Healthy, safe swimming pools
When you go swimming in a public pool, you have the right to expect it is free from bacteria and chlorination/disinfection levels are maintained at all times.
Which is why EHA’s Environmental Health Officers (EHOs) carry out routine inspections of all public swimming pools and spa pools in our councils’ footprint, as well as pools used in private practice such as hydrotherapy.
The EHOs look at a range of issues, including:
- whether chemical levels are within the safe parameters as proscribed in the South Australian Public Health (General) Regulations 2013
- the cleanliness and appropriateness of the facilities and surrounds
- water quality
- general safety
- any possible presence of bacteria, such as Cryptosporidium
We have put together the following list of resources to help owners and managers of public pools, spas or therapy facilities.
If you have any questions, or are considering opening a public swimming pool, spa, or therapy pool, please contact us on 8132 3600.
What about my pool at home?
EHA has no jurisdiction over your private swimming pool or spa. We do, however, encourage you the maintain it correctly to both reduce the risk of illness, and discourage mosquitos.
- keeping the water level high enough that the filter is working
- running the filter regularly, even when you are not using the spa or pool
- maintaining chlorination/disinfection levels at all times
- regularly removing leaf litter and debris
- using a cover to help keen clean and free of pests
- removing water that pools on top of the cover
- using a reliable and accurate pool water testing kit
- enlisting an experienced, professional maintenance professional on a regular basis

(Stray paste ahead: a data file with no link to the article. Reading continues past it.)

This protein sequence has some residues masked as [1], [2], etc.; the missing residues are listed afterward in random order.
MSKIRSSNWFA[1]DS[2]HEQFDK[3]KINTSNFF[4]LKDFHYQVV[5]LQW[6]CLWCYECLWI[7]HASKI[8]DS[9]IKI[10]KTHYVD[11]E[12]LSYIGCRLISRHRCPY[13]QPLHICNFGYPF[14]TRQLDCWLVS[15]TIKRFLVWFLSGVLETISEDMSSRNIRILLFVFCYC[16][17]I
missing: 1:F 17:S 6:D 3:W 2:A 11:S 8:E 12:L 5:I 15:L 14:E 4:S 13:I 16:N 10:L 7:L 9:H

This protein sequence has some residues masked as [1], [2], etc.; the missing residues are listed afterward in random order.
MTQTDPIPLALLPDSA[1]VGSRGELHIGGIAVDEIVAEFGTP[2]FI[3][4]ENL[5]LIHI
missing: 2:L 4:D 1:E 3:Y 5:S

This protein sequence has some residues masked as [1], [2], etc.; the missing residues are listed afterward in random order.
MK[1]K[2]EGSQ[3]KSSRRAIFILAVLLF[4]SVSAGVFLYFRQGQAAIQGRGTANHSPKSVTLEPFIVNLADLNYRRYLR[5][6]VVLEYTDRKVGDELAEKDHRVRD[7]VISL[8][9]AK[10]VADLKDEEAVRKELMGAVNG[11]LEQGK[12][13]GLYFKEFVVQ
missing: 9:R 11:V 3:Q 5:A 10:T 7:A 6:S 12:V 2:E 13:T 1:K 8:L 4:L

SA Health has more information to help you look after your home pool or spa, including Maintaining your pool at home and Maintaining your spa at home as well as SA Health Factsheet: Cryptosporidiosis in the Home
mosquitos breeding in or around my pool?
We recommend the following to control mosquito breeding, but please check with your pool company first:
- cover the water surface with domestic kerosene or paraffin oil
- drain the pool completely
- regularly clean, refill and maintain the pool regularly
Discharging pool water
Swimming pool water can contain chemicals, as well as other foreign substances that can contaminate the storm water system, affecting aquatic life, so whether you are responsible for a private or public pool or spa, it is an offence to discharge pool water into the street.
Instead, you need to direct swimming pool water – including back wash water – to the sewer.
If you have any questions or concerns about the health and safety of swimming pools and spas, including water discharge, please contact an EHO on 8132 3600, or go to the Stormwater pollution website.
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Find out about
- Public Health
- Air Pollution
- Hoarding and Squalor
- Legionella Control
- Personal Grooming, Body Art and Health Care
- Pests and Vermin
- Stormwater Pollution
- Swimming Pools
- Wastewater Management Systems
- Supported Residential Facilities
- Regional Public Health Plan
- Useful links
- Public Health Week - 8-12 April 2019